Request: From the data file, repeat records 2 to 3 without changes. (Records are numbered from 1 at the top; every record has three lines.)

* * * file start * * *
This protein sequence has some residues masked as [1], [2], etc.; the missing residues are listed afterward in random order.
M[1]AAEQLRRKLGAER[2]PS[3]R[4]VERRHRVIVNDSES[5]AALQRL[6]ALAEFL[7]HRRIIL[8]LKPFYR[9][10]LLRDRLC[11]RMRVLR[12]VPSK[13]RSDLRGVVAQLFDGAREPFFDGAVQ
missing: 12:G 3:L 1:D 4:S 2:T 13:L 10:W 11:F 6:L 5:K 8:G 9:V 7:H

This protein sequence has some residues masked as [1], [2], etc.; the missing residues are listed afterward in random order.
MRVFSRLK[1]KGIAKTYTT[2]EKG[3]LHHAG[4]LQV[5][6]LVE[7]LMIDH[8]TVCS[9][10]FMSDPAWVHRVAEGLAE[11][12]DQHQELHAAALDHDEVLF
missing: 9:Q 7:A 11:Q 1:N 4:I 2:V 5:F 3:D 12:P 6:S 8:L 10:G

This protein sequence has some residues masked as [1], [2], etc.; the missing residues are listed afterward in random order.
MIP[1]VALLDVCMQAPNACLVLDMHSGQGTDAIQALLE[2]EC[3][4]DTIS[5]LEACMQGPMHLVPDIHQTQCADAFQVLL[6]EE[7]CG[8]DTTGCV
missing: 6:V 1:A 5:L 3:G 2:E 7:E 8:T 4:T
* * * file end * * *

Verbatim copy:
This protein sequence has some residues masked as [1], [2], etc.; the missing residues are listed afterward in random order.
MRVFSRLK[1]KGIAKTYTT[2]EKG[3]LHHAG[4]LQV[5][6]LVE[7]LMIDH[8]TVCS[9][10]FMSDPAWVHRVAEGLAE[11][12]DQHQELHAAALDHDEVLF
missing: 9:Q 7:A 11:Q 1:N 4:I 2:V 5:F 3:D 12:P 6:S 8:L 10:G

This protein sequence has some residues masked as [1], [2], etc.; the missing residues are listed afterward in random order.
MIP[1]VALLDVCMQAPNACLVLDMHSGQGTDAIQALLE[2]EC[3][4]DTIS[5]LEACMQGPMHLVPDIHQTQCADAFQVLL[6]EE[7]CG[8]DTTGCV
missing: 6:V 1:A 5:L 3:G 2:E 7:E 8:T 4:T